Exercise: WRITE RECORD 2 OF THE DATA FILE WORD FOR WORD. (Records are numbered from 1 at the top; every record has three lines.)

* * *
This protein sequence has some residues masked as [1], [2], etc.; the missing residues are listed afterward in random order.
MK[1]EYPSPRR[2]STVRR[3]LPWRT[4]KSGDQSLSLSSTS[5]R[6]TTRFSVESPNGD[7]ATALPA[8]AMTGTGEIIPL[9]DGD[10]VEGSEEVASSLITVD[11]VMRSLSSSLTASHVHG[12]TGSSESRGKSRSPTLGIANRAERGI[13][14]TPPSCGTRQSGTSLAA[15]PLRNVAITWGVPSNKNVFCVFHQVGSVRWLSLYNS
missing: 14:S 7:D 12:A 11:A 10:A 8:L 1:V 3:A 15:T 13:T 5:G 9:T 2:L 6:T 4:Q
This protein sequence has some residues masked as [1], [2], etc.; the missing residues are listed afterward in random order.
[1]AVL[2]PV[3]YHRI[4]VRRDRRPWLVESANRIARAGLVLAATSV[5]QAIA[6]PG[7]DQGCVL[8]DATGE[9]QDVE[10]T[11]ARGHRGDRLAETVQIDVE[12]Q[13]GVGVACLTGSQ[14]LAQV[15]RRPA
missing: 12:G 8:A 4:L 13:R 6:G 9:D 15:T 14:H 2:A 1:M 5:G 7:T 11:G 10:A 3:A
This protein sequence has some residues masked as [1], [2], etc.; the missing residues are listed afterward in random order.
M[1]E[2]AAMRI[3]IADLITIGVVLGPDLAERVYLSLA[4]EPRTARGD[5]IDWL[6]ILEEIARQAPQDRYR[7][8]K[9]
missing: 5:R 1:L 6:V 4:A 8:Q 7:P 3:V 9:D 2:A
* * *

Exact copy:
This protein sequence has some residues masked as [1], [2], etc.; the missing residues are listed afterward in random order.
[1]AVL[2]PV[3]YHRI[4]VRRDRRPWLVESANRIARAGLVLAATSV[5]QAIA[6]PG[7]DQGCVL[8]DATGE[9]QDVE[10]T[11]ARGHRGDRLAETVQIDVE[12]Q[13]GVGVACLTGSQ[14]LAQV[15]RRPA
missing: 12:G 8:A 4:L 13:R 6:G 9:D 15:T 14:H 2:A 1:M 5:G 7:T 11:G 10:A 3:A